LA GRANDE — Many La Grande Middle School sixth graders soon will see in person what they never have — the inside of their school.

Sixth graders will be entering the school’s building Monday, Jan. 11, to receive in-person instruction for the first time since March 2020 when the state closed all schools and required them to offer only online instruction due to the COVID-19 pandemic.

The school did not hold its traditional spring tours for fifth graders in 2020 because of the pandemic.

“This will be the first time many of these students have stepped into the school,” said LMS sixth-grade teacher Parker McKinley.

To address this, school staff on Monday will give multiple tours of LMS.

“We want to make the students feel at home in the building,” McKinley said.

He said this is important because of the school’s size and layout.

“You can really get turned around in this building,” the teacher said.

La Grande Middle School Principal Kyle McKinney is confident students will adapt quickly and soon be comfortable in their new surroundings.

“We will get the butterflies out and then we will be able to rock and roll,” McKinney said.

Sixth graders and all school district students in kindergarten through fifth grade will be able to receive on-site instruction starting Monday because of changing state metrics for COVID-19.

Students in kindergarten through fifth grade received in-person education earlier this school year but have not since mid-November when a local spike in cases, which later subsided, forced the school district to offer only online education via its Comprehensive Distance Learning program.

In-person instruction may be available to all La Grande School District students in grades seven through 12 starting Jan. 27, according to the La Grande High School website.

The return of sixth graders to LMS and later its seventh and eighth graders might instill a sense of normalcy, but the atmosphere could remain less vibrant because of new rules to prevent the spread of COVID-19.

These rules include a ban on the use of lockers.

“We don’t want students milling around and congregating in areas,” McKinley said.

In lieu of lockers, the school will require students to carry their textbooks and Chromebooks to and from classes.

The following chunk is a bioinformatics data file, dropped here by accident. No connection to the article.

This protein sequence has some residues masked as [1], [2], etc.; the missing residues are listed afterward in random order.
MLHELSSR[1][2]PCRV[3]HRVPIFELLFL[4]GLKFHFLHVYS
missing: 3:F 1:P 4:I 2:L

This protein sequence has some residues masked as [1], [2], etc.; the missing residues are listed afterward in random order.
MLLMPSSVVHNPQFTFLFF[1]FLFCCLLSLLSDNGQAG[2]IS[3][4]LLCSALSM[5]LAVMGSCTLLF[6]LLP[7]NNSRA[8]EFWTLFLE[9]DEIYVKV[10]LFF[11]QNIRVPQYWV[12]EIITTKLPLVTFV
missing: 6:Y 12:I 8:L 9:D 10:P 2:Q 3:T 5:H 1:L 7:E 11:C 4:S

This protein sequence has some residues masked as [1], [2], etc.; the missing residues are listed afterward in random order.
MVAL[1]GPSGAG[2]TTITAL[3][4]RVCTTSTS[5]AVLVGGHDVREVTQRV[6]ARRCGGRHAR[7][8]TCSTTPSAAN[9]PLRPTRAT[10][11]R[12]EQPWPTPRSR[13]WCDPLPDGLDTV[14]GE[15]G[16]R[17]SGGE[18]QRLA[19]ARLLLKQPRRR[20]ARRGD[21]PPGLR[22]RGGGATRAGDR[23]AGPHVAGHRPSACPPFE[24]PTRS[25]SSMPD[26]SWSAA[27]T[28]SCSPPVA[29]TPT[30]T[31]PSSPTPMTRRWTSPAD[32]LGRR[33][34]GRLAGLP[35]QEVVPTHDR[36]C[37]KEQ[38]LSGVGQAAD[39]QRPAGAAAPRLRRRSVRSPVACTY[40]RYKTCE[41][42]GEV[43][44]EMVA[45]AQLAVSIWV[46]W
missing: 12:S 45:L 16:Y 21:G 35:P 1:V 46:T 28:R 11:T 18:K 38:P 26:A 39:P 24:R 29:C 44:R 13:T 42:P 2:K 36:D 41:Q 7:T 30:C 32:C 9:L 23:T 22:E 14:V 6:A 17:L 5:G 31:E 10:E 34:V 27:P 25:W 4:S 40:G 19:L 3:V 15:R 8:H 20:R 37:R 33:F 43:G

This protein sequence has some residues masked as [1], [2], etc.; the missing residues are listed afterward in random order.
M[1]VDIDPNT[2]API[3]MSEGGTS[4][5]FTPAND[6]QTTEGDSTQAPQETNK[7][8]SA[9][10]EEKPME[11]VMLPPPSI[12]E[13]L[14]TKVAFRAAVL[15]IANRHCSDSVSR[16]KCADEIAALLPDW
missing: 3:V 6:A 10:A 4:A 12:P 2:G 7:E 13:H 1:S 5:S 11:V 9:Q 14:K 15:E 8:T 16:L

Students also will be prohibited from congregating in groups at LMS before school starts, such as in the foyer outside the main entrance during mornings. Instead, they will have to wait outside until the building’s doors are opened at 8:50 a.m. McKinney is encouraging parents to drop off students as close as possible to this time.

“We do not have anywhere for them to wait,” the principal said.

The sixth-grade students, because of state metrics related to COVID-19, will be on a hybrid schedule. Cohorts of students in alphabetically selected groups will attend school in person on alternate days and receive online instruction via the school district’s Comprehensive Distance Learning program the other days. The school day will run from 9 a.m. to 1:25 p.m. for students.

McKinley is excited about the opportunity to finally meet many of his students in person. So far, he has been able to interact with students while teaching them online. He said viewing students in person makes it much easier to see how well they are grasping the subject matter.

“Unless I’m face to face, I really can’t tell if I’m connecting with kids,” McKinley said.

The sixth-grade teacher also is excited about the return to in-person instruction because it means students again can interact with youths their own age. Many have had limited opportunities to do so during the pandemic, not only due to school closures but also because local youth clubs and sports programs shut down.

“Many don’t cross paths (with children their own age) unless it is a family gathering,” McKinley said.

Principal McKinney recorded a video providing information to sixth graders and their parents about the reopening that is on the La Grande Middle School website, In the video he encourages students to follow new safety rules for social distancing. He said following rules will increase the chances of LMS being able to remain open for in-person instruction.

McKinney said La Grande Middle School’s new mantra is “Stay safe, stay open.”

General assignment reporter

Beats include the communities of North Powder, Imbler, Island City and Union, education, Union County veterans programs and local history. Dick joined The Observer in 1983, first working as a sports and outdoors reporter.

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